The 426 Hemi engine recently celebrated half a century. In February 1964 at the Daytona 500, Chrysler unleashed a new engine for teams running Dodge and Plymouth cars in NASCAR’s Grand National series. The new 426-cu.in. Hemi V-8 was a game-changer, and the 1964 Daytona 500 saw 426 Hemi-powered cars cross the finish line in first, second and third position, as well as claim two more spots in the top 10.
Keith Black cylinder blocked fuel motor, 1975. The beginning of the evolution from genuine 426 Chrysler Hemi to "Chrysler based" Hemi engines used in virtually all nitro and alcohol dragsters and funny cars since the early seventies. The then 'late model' replaced Chrysler's own 'early Hemi' design as the previously dominant engine for the these classes.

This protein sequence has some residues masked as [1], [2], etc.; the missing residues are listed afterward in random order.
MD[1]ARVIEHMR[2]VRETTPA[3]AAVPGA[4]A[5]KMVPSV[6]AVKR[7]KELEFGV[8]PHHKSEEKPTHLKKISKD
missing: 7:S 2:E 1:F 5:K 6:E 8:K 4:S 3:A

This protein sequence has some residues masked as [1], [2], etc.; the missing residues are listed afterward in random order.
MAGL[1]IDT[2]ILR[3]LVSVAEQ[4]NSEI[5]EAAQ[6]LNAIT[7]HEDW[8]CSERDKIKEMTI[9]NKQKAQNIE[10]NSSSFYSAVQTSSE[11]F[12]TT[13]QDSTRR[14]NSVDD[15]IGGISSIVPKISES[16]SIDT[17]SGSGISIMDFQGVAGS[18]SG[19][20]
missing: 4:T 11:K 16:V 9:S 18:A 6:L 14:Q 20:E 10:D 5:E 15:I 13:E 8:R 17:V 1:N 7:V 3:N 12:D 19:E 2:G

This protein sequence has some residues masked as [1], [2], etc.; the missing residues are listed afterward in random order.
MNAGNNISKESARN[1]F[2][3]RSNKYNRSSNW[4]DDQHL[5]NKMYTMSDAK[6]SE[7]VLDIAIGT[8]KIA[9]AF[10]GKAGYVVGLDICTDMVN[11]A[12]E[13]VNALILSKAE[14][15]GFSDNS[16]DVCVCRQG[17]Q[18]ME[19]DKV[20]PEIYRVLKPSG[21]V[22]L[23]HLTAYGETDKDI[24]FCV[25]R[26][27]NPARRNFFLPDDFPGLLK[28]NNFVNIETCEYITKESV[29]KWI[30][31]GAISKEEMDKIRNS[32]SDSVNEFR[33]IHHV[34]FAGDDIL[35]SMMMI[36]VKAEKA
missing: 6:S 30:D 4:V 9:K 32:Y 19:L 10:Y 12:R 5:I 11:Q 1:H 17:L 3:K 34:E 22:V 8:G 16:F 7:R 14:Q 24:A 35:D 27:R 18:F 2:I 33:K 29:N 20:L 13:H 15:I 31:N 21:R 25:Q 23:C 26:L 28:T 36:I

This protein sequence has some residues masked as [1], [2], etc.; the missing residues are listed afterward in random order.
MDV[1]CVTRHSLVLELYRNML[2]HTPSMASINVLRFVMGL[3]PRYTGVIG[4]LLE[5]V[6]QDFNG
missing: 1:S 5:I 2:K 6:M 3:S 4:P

The Boss 429 is arguably one of the rarest and most valued muscle cars to date. Total production for the 1969 model year was 859 units. The origin of the Boss 429 comes about as a result of NASCAR. Ford was seeking to develop a Hemi engine that could compete with the famed 426 Hemi from Chrysler in NASCAR's Sprint Cup Series. NASCAR's homologation rules required that at least 500 cars be fitted with this motor and sold to the general public.